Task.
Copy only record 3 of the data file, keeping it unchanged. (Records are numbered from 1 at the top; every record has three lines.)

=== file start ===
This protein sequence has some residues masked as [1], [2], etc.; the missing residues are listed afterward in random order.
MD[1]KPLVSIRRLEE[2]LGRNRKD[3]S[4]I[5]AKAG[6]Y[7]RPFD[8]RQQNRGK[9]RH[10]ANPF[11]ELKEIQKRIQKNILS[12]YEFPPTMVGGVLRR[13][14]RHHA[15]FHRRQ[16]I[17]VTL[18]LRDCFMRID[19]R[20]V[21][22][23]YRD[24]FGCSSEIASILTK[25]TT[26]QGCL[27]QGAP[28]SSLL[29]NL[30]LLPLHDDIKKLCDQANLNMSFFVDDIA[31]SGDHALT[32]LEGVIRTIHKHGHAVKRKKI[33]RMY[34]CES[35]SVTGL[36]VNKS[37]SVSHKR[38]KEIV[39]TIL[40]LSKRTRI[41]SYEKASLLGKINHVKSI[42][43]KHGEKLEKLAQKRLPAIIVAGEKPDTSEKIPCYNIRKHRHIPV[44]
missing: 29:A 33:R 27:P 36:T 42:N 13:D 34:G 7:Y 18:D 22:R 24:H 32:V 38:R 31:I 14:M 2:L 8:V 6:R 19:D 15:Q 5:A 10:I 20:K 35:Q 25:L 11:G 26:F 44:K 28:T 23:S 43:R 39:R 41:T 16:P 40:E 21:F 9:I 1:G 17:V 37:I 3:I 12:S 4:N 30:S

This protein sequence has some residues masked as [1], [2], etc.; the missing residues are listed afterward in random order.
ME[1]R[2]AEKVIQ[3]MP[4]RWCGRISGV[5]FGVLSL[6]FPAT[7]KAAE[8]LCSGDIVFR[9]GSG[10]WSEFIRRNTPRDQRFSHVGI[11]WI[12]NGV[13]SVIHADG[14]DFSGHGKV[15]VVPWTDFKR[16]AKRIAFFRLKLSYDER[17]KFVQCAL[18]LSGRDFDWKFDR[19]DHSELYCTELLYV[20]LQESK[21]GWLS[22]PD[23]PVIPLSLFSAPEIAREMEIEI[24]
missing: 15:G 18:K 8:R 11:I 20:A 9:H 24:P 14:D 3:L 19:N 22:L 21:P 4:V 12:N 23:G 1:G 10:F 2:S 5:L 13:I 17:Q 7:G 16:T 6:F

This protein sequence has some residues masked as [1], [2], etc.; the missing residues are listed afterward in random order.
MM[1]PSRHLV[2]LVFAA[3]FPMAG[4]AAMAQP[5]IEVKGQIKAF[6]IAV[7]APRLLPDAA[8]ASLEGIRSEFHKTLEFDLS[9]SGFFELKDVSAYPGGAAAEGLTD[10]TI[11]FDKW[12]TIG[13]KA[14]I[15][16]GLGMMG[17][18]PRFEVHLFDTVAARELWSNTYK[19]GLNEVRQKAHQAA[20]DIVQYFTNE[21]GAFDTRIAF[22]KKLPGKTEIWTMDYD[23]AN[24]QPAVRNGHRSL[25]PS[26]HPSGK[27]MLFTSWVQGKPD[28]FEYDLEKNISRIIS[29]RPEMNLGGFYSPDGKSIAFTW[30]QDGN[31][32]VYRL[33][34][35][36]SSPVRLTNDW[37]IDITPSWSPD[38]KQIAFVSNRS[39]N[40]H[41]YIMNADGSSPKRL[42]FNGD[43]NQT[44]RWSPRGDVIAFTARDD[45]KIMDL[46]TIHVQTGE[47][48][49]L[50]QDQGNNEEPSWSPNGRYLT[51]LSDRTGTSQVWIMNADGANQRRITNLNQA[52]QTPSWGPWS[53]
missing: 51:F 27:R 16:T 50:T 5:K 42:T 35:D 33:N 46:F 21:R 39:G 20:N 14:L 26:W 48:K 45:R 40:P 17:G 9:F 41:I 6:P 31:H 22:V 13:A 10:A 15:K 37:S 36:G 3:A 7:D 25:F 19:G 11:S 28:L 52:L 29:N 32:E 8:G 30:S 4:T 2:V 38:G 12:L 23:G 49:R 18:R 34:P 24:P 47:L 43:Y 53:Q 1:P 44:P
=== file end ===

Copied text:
This protein sequence has some residues masked as [1], [2], etc.; the missing residues are listed afterward in random order.
MM[1]PSRHLV[2]LVFAA[3]FPMAG[4]AAMAQP[5]IEVKGQIKAF[6]IAV[7]APRLLPDAA[8]ASLEGIRSEFHKTLEFDLS[9]SGFFELKDVSAYPGGAAAEGLTD[10]TI[11]FDKW[12]TIG[13]KA[14]I[15][16]GLGMMG[17][18]PRFEVHLFDTVAARELWSNTYK[19]GLNEVRQKAHQAA[20]DIVQYFTNE[21]GAFDTRIAF[22]KKLPGKTEIWTMDYD[23]AN[24]QPAVRNGHRSL[25]PS[26]HPSGK[27]MLFTSWVQGKPD[28]FEYDLEKNISRIIS[29]RPEMNLGGFYSPDGKSIAFTW[30]QDGN[31][32]VYRL[33][34][35][36]SSPVRLTNDW[37]IDITPSWSPD[38]KQIAFVSNRS[39]N[40]H[41]YIMNADGSSPKRL[42]FNGD[43]NQT[44]RWSPRGDVIAFTARDD[45]KIMDL[46]TIHVQTGE[47][48][49]L[50]QDQGNNEEPSWSPNGRYLT[51]LSDRTGTSQVWIMNADGANQRRITNLNQA[52]QTPSWGPWS[53]
missing: 51:F 27:R 16:T 50:T 5:K 42:T 35:D 33:N 46:F 21:R 39:G 20:N 14:L 26:W 48:K 45:R 40:P 17:G 9:F 41:I 6:P 31:H 22:V 13:A 10:A 15:K 37:S 36:G 3:A 7:D 25:F 19:G 11:S 28:L 52:L 29:N 32:E 8:G 30:S 4:T 2:V 38:G 12:L 23:G 49:R 18:R 34:P 24:P 47:L 43:Y 53:Q 1:P 44:P